NASA awarded Orbital ATK — then called Orbital Sciences — its first commercial resupply contract alongside SpaceX in December 2008. The space agency selected the companies to ferry equipment to the space station after the space shuttle’s retirement.

Each company has suffered one launch failure while attempting to deliver supplies to the station.

NASA asked for bids again in 2014 for contracts to meet the station’s logistic’s needs from 2019 through 2024, and again chose Orbital ATK and SpaceX. The agency added Sierra Nevada Corp.’s Dream Chaser spaceplane as a third cargo transportation provider. Each company is guaranteed at least six missions under the new cargo contract.

DeMauro said Orbital ATK’s future missions will give NASA flexibility in choosing what type of equipment it needs to haul to the orbital research outpost.

File photo of a Cygnus spacecraft arriving at the International Space Station. Credit: NASA

Starting in 2019, station managers can pick between three different types of Cygnus resupply missions.

“The first mission type is a pressurized cargo mission on Antares, very similar to what we’re flying on OA-8 to OA-11,” DeMauro said in a July 11 interview. “Those will have a little bit more cargo capacity, but it’s an Antares-based mission.

“The second mission type is an Atlas-based mission,” he said. “It’s still a pressurized cargo mission, but it has even more cargo. We included that as an option for NASA just so they could optimize what they wanted in terms of cargo delivery from our system.”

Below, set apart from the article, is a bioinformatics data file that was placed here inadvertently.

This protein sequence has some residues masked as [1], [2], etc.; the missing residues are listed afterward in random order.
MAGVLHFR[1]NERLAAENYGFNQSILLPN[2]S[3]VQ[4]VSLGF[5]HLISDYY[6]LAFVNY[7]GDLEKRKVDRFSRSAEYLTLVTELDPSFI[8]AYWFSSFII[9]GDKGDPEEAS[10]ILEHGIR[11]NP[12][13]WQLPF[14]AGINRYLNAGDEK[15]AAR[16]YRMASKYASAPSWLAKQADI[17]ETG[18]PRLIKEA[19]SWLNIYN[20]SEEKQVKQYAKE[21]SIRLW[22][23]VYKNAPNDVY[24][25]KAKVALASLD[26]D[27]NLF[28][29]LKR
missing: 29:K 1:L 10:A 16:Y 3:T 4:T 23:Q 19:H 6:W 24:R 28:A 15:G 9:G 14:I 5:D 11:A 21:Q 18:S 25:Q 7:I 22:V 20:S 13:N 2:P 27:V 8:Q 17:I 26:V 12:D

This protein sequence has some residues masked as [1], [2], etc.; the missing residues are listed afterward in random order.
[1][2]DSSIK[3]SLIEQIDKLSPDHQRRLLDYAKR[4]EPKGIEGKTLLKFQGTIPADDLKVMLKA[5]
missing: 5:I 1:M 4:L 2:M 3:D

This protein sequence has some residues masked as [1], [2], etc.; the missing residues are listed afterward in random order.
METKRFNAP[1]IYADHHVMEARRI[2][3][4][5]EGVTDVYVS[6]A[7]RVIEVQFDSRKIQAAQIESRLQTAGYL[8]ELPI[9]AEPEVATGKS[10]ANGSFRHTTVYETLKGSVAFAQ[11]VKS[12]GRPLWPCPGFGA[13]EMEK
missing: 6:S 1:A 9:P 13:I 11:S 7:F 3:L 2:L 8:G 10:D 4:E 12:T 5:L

The Antares missions will continue to lift off from Virginia, while future Atlas 5 launches with Cygnus cargo carriers will depart from Cape Canaveral. Thales Alenia Space would build a bigger version of the Cygnus pressurized cargo module for the Atlas 5 flights, DeMauro said.

“The third mission type is an unpressurized cargo mission, and that’s based on Antares,” DeMauro said. “So two of the three are Antares-based and one is Atlas-based, and we included that Atlas-based mission (option) just to give NASA the flexibility for a larger pressurized cargo delivery.”

Orbital ATK’s concept for the unpressurized cargo system would involve removing the Cygnus pressurized cabin from the service module and adding a platform to hold experiments and spare parts that will go outside the space station. Many of those components are the size of a coffee table and are relocated from cargo ships to the station with the aid of robotic arms.

“You can think of it as having various shelving and strongback structures to be able to carry those big ORUs (Orbital Replacement Units) up inside an Antares,” DeMauro said.

NASA has authorized the first of the six Cygnus flights planned from 2019 through 2014. Named OA-12, that mission will launch on an Antares booster from Wallops Island with pressurized cargo.

“We have six missions that have been contracted for on CRS-2,” said Frank Culbertson, a former astronaut and president of Orbital ATK’s space systems group. “The first one has been given a go-ahead for activity, so we are doing long-lead purchasing, beginning the process to … start building the structure. That one should launch in, we hope, 2019.”